All this begins with the reception of the Holy Spirit by faith alone. Works have no part in this process: you receive Him by believing, not by doing (Luke 11:9–13). This has important implications for second-blessing theology, which teaches that the pathway to the Spirit’s presence is full surrender. At best, this is dangerous teaching, because a half-truth told as a whole truth is a whole untruth. Such teaching leaves the Christian wide open to the false notion that we gain the Spirit by the work of surrender, or that God is somehow waiting for us to make the first move toward Him before He will reward our effort with the Spirit’s grace. Nothing could be further from the truth. At no point in our experience of salvation, do we ever make the first move toward God. Even our response to grace is the result of grace. As the hymn writer said, “Every thought of holiness comes down from above.” From first to last, we are debtors to free grace. The Spirit’s presence is never earned or worked down; He must be received as a gift, by faith alone.
This has important ramifications for our growth in holiness and our experience of the Spirit, the driving force in sanctification (Rom. 8:1–39; Gal. 5:16). At no point can we simply “flesh” our way to God. Fleshly works are of no value whatsoever. How could they be? Nothing good dwells in the flesh, and nothing good can be done by it either (Rom. 7:18). The flesh, a prisoner to the law of sin, knows only how to resist God and wage war against His law (Rom. 7:23). By the law of sin, Paul describes the commanding and authoritative voice of the sin nature: “Don’t read your Bible. Don’t spend time in prayer. Give in to distracting thoughts at church during the sermon. If your lust is itching, scratch it!” To all these and many more such evil thoughts, the flesh simply responds with delight, “Oh, yes!” In the flesh, therefore, Paul says, “I am wretched; I cannot help myself” (Rom. 7:24, paraphrase). He feels himself strapped to a dying, decaying body. He longs for freedom.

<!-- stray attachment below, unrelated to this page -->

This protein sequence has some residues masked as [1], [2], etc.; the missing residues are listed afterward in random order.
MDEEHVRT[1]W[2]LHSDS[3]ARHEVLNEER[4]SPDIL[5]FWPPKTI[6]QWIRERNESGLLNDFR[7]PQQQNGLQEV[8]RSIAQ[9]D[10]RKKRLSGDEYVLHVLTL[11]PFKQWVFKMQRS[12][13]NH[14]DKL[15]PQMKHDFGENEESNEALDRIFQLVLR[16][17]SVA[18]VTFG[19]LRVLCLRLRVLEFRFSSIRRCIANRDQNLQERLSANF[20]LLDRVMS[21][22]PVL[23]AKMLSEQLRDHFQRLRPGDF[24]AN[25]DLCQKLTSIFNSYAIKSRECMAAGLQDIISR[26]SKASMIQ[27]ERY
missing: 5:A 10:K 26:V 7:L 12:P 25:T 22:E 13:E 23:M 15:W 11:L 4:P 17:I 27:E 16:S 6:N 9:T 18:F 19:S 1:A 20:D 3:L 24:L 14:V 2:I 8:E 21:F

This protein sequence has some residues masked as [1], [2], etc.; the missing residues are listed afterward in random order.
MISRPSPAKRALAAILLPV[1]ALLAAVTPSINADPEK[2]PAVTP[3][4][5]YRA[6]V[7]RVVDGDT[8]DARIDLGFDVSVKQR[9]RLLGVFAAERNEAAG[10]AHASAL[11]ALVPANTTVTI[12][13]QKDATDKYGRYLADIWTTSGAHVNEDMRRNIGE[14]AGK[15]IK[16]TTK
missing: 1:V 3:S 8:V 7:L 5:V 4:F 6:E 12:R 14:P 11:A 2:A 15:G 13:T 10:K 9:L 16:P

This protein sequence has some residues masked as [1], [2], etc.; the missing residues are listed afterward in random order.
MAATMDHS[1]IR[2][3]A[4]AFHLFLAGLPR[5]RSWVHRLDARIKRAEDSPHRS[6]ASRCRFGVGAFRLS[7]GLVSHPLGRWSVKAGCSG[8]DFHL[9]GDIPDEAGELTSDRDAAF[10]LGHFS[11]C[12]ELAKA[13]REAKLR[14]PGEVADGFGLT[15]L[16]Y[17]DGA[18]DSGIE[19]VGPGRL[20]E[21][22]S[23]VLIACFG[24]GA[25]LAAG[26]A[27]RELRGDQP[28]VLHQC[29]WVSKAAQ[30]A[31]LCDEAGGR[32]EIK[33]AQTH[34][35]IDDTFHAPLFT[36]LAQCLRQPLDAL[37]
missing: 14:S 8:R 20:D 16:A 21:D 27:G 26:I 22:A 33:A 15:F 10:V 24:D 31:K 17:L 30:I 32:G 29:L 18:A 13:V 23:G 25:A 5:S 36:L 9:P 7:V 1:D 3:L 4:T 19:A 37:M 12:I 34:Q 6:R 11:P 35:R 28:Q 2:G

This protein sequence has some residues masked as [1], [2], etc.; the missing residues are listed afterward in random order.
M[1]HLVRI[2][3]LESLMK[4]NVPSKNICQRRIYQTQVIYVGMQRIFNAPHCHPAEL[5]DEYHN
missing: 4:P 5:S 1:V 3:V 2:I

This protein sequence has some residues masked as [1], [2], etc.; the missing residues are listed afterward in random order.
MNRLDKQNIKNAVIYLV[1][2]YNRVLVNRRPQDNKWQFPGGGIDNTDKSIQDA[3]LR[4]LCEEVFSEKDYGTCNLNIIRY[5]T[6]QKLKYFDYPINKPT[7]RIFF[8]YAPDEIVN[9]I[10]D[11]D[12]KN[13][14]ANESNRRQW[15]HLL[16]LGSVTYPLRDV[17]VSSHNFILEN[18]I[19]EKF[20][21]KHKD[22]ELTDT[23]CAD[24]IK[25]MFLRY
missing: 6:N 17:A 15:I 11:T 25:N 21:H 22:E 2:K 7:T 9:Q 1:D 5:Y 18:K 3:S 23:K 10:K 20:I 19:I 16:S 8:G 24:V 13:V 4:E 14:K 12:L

Christ is the answer to this longing (Rom. 7:25). He receives all the condemnation God has to give the Christian. As a result, though Isaac had one blessing left for Esau (Gen. 27:38), God has no condemnation left for us. He has given it all to His firstborn Son Jesus (Rom. 8:1). Because of this, through the ministry of the Holy Spirit, a new commanding authority enters the Christian’s soul, “the law of the Spirit of life” in Christ Jesus (Rom. 8:2). What a contrast to the law of sin and death. What the naked Mosaic law could not do (Rom. 8:3), God has done through the gospel—a message of both justifying and sanctifying grace (Rom. 8:3–4). Without this Spirit, sanctification wouldn’t just become more difficult; it would be impossible.
When I was a young child, my mother would leave me in the car while she would nip quickly into a shop on an errand. While she was away, I would climb into the front seat and pretend to drive the car. I would turn the wheel, stomp on the brake pedal, and even change the gears. Occasionally, I would mash the gas pedal, but this tended to flood the engine, and Mom never seemed to appreciate that when she returned! Of course, all my efforts at driving came to naught because I didn’t have the key and could not start the engine. In a stationary car, you can turn the steering wheel until the cows come home, but you won’t change direction until there is forward momentum.